I determined on day 1 to know where I was going and to have an organized plan. The unknown feels unsettling, and most often produces anxiety in a human being. Our brains prefer knowing what to expect at any given moment. So, the idea I had a plan, mentally helped with the anxiety of the unknown—but the plan fell apart, as plans tend to do when exposed to actual life! Getting on my first train, all I knew was the name of my stop, Piazza Cavour, so I thought I was set. However, it turns out, the train’s screen malfunctioned and after 10 minutes it reported each new station stop was Piazza Amador. My belly began to tense. I knew this couldn’t be good for my plan. After the 3rd ‘P. Amador stop’ my fight or flight energy kicked in and I started trying to get off the train and find help. (I own a car in San Diego, so I am never on a train or subway system, it is an unfamiliar situation no matter what country I am in.)

Surprisingly, help came from unexpected quarters. A sweet 3-foot tall Italian grandma saw me looking stressed, and frankly a bit panicked. Though she spoke not a word of English, she pointed at me, at the screen, and said Piazza Cavour,  and then pointed the opposite way the train was traveling. I gathered from her excellent charade skills that I had missed my stop, one of the P. Amador’s was actually P.Cavour. Then, an urbane and well-dressed older gentleman who spoke a tiny bit of English, told me to follow him. I was at the point of “any port in a storm”, so I followed him off the train. He walked me to a platform about 5 minutes away and told me to get on this train and go 2 stops. Then he smiled and walked away.
After that experience my anxiety about traveling alone in Italy dropped away. If without asking for help I got the support I needed, maybe I could just ask for help at any point on my journey? So, when I got lost in Sorrento, I asked for help. When I couldn’t find the train station, I stopped a stranger and asked him. When the SITA bus to Positano dropped me off at the top of the town and I had no idea where my hotel was, I asked another stranger.  A few people could not help me or didn’t know the answer to my questions, but they all tried to help. Southern Italians are amazing, warm, kind and friendly. I was blown away by all the support and kindness I received. Even on the Circumvisiana train (where travel guide books provide dire warning about pickpockets abounding, paste your valuables to your body, etc.), Italians made conversation with me and I met many wonderful people. By my second ride I was not treating my wallet like it was one of my kidneys. My fears dissipated and I really enjoyed this “dangerous” train experience.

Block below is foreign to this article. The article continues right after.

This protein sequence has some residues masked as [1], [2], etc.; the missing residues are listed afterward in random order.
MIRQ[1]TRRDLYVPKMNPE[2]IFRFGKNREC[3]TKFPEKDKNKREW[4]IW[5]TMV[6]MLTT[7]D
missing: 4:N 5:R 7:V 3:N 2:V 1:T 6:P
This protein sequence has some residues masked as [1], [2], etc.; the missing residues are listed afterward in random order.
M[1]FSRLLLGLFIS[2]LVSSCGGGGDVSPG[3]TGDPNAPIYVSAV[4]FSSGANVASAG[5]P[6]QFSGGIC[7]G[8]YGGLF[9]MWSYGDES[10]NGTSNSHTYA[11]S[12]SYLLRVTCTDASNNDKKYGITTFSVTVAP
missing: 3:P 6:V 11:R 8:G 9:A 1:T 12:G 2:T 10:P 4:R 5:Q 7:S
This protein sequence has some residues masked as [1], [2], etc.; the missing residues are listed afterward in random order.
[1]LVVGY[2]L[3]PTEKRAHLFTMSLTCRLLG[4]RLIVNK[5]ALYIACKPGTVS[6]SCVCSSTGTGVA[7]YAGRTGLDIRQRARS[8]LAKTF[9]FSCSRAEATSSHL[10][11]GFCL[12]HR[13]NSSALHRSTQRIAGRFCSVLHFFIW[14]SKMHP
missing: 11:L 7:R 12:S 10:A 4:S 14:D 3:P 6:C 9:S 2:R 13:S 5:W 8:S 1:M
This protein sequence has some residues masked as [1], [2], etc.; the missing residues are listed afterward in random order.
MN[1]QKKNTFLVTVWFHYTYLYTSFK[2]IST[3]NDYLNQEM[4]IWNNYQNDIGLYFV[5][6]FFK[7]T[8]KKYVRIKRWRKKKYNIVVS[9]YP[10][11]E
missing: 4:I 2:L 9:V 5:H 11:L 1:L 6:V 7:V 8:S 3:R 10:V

By the end of my trip, looking back, I could not believe I had any anxiety about traveling alone. Though this was my first time doing so overseas, my confidence in navigating around a foreign country had skyrocketed. Thanks to Steve Jobs and my iphone, I had no trouble finding transportation (no uber in South Italy), booking hotels on the fly, and deciding where I wanted to go next. I had wonderful dinner conversations at every restaurant. People talk to you when you travel alone in Italy. I made friends with Colombians, Australians, Britons, Spaniards, and even some wonderful strangers from Ohio! I felt so much safer in my body and in my own experience. This always happens when you face a fear or something that brings you anxiety. Triumphing over the fear brings out sensations of our natural empowerment and increases our sense of safety. It is impossible for your anxiety to keep telling you that you cannot do something that you are actually doing! It kicks the fear right in the ass.

In closing, the best news is that asking for help from strangers brings more love/care in your life. If you don’t believe me, believe Barbara Fredrickson  and the research that she includes in her wonderful book, “LOVE 2.0.” A simple encounter with a stranger when you are present and connecting, synchs up both of your brains, begins a flow of oxytocin (the love/bonding hormone, not to be confused with oxycontin the drug), increases your vagal tone, which promotes heart and overall physical health, and calms and soothes your Autonomic Nervous system! All that in just a brief encounter. Oxytocin is the hormone that counteracts the stress hormones that many of us have coursing through our bodies on a regular basis. So my mini encounters also helped me physically and emotionally.

My experience was that when strangers treat you as if you really matter and provide the help that you need, it increases your own sense of value, as well as deepens your awareness of how we are all connected as a human race. I felt more self-love during and after the trip just from the experience of so much help and care coming from so many strangers. I have wonderful friends and feel very loved on a regular basis, but there was something new and powerful that emerged as I repeatedly experienced being cared for by strangers.